However, experts say that even if the pandemic fades away, this tough new environment for applicants will not. Corver says an “extraordinary” 25% rise in the number of 18-year-olds in the population by 2030 will drive up competition for places. The effect of this will be felt even more strongly, they say, because the number of young people who want to go to university is continuing to rise each year. This is a long-term trend that shows no signs of stopping, despite comments by the education secretary, Gavin Williamson, that he thinks too many people are going to university.
As a result, modelling by Data HE shows that universities could have to take at least 60,000 extra students a year by 2026, and 100,000 a year by 2030.
In addition, universities predict that any move to push A-level grades back down to pre-pandemic levels next year or beyond may prove politically too difficult for the government.
Corver explains: “Last summer governments across the UK were forced into U-turns on grading policy because they saw that when people are faced with having their dreams of the university they feel they deserve snatched away, it triggers a very deep opposition.”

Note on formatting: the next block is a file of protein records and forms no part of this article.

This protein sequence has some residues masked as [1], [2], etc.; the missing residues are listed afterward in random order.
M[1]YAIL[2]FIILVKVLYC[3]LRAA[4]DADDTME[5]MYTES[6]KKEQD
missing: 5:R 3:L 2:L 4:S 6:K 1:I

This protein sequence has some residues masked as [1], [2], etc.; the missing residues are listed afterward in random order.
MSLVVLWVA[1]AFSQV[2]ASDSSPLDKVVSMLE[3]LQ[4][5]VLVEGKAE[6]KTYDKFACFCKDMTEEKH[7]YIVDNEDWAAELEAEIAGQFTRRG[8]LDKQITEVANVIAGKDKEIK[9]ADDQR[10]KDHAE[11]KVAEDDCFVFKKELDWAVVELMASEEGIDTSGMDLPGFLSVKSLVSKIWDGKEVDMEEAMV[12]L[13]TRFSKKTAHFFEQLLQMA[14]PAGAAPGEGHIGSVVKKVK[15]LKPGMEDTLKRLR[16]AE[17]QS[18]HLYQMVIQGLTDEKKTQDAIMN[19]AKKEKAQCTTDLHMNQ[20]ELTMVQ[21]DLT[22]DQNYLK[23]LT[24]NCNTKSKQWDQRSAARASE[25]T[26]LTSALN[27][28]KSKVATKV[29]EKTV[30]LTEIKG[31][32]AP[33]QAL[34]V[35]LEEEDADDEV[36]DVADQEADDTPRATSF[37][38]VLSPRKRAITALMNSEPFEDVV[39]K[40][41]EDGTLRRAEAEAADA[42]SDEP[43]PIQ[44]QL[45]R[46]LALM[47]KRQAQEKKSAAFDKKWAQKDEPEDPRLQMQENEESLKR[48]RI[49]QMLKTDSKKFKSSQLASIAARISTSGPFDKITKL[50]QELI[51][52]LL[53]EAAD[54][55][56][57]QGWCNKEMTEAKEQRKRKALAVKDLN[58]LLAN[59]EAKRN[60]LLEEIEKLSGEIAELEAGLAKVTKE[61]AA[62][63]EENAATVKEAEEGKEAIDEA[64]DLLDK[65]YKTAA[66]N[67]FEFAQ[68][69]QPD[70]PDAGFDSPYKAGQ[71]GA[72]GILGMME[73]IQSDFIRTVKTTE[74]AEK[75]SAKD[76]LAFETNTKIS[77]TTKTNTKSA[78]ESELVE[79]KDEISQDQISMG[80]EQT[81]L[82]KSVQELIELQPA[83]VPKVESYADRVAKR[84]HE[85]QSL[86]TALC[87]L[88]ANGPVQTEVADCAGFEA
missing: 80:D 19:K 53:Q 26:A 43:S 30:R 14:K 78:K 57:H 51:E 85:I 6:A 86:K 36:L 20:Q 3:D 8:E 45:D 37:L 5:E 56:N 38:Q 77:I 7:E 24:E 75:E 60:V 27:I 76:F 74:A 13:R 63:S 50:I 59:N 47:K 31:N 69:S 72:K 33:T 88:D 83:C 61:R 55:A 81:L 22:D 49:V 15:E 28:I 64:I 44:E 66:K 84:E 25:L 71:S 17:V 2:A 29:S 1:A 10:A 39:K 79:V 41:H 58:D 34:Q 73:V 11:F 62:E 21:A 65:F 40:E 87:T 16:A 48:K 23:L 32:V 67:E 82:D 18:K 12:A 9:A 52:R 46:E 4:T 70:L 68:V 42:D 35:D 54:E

Nicholson says that rather than leave everyone in the dark, the government urgently needs to start a discussion about any plans to tackle grade inflation.
“You could argue the generation coming through to do A-levels next year are probably the ones who have been most disrupted by the pandemic,” he says. “They have never had to sit big exams, as they missed their GCSEs, so is it really fair to push A-level grades back for them?”
Dr Philip Purvis, deputy head at the independent Croydon high school, says: “Through no fault of their own, students who intend to go to university in 2022 face some of the fiercest competition in the last 20 or so years, since Labour first announced the target of getting 50% of young people into university.”
He says this year many competitive universities kept gifted applicants hanging for months before telling them whether they had an offer, and calls for far better communication next year.
Nick Hillman, the director of the Higher Education Policy Institute thinktank, says: “If students haven’t got the grades they need to do the course they love this year, they need to know it isn’t going to get any easier next year.”
He says students should only take a gap year if they have something useful to do in it. “If they stay at home and play Minecraft their CV will look terrible and they may lose their love of learning.”